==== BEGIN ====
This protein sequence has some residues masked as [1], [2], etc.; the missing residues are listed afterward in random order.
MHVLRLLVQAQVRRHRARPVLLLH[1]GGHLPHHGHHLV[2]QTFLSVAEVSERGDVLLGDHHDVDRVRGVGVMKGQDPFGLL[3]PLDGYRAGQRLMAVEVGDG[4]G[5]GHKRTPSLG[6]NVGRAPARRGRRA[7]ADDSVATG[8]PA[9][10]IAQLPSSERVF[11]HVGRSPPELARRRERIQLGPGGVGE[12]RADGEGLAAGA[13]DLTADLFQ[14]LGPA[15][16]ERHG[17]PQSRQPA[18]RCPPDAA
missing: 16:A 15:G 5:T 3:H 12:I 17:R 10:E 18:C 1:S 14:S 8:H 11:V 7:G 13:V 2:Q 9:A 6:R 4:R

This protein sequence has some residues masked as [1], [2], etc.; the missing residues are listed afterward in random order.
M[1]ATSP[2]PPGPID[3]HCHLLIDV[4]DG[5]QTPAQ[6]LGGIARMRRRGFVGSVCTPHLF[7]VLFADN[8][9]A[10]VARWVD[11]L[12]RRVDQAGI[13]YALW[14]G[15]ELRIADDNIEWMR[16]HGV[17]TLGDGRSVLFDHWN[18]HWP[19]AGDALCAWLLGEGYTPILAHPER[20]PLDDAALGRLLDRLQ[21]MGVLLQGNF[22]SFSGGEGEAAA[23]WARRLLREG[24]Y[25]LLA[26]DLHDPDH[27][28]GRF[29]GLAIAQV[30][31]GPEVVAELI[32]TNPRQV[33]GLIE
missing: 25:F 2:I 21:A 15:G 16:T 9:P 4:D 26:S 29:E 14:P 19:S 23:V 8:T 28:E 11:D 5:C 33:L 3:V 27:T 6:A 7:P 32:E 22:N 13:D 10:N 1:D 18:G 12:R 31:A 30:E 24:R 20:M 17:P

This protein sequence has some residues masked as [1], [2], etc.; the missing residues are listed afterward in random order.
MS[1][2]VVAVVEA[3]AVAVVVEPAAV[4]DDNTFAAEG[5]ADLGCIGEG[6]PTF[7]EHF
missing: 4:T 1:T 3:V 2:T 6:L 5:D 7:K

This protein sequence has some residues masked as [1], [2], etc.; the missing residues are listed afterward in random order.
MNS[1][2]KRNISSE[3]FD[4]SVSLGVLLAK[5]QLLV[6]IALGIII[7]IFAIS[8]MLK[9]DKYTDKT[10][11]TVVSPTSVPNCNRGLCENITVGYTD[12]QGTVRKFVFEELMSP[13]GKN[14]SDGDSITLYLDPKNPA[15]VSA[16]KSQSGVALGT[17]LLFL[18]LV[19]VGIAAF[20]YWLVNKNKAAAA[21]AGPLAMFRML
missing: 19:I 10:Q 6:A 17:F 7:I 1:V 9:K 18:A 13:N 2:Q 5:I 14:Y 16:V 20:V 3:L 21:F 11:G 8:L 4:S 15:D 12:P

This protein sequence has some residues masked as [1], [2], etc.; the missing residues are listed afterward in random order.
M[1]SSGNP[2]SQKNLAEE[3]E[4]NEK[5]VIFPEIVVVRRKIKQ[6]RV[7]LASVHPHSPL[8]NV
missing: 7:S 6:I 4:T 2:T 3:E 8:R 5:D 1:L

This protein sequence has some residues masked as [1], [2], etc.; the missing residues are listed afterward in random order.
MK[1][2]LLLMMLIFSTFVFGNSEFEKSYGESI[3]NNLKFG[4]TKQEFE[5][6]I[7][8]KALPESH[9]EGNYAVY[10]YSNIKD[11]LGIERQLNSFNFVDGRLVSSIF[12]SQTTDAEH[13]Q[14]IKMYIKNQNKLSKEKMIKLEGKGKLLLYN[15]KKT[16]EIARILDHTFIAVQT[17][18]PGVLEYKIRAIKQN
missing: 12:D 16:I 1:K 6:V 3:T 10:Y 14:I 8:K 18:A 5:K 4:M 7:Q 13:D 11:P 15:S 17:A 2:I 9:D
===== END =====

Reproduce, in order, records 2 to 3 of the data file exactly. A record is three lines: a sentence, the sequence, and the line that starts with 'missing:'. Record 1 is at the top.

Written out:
This protein sequence has some residues masked as [1], [2], etc.; the missing residues are listed afterward in random order.
M[1]ATSP[2]PPGPID[3]HCHLLIDV[4]DG[5]QTPAQ[6]LGGIARMRRRGFVGSVCTPHLF[7]VLFADN[8][9]A[10]VARWVD[11]L[12]RRVDQAGI[13]YALW[14]G[15]ELRIADDNIEWMR[16]HGV[17]TLGDGRSVLFDHWN[18]HWP[19]AGDALCAWLLGEGYTPILAHPER[20]PLDDAALGRLLDRLQ[21]MGVLLQGNF[22]SFSGGEGEAAA[23]WARRLLREG[24]Y[25]LLA[26]DLHDPDH[27][28]GRF[29]GLAIAQV[30][31]GPEVVAELI[32]TNPRQV[33]GLIE
missing: 25:F 2:I 21:A 15:G 16:T 9:P 4:D 26:S 29:E 14:P 19:S 23:V 8:T 28:E 11:D 5:C 33:L 3:V 27:T 6:A 7:P 32:E 22:N 13:D 10:N 1:D 18:G 12:R 31:A 30:E 24:R 20:M 17:P

This protein sequence has some residues masked as [1], [2], etc.; the missing residues are listed afterward in random order.
MS[1][2]VVAVVEA[3]AVAVVVEPAAV[4]DDNTFAAEG[5]ADLGCIGEG[6]PTF[7]EHF
missing: 4:T 1:T 3:V 2:T 6:L 5:D 7:K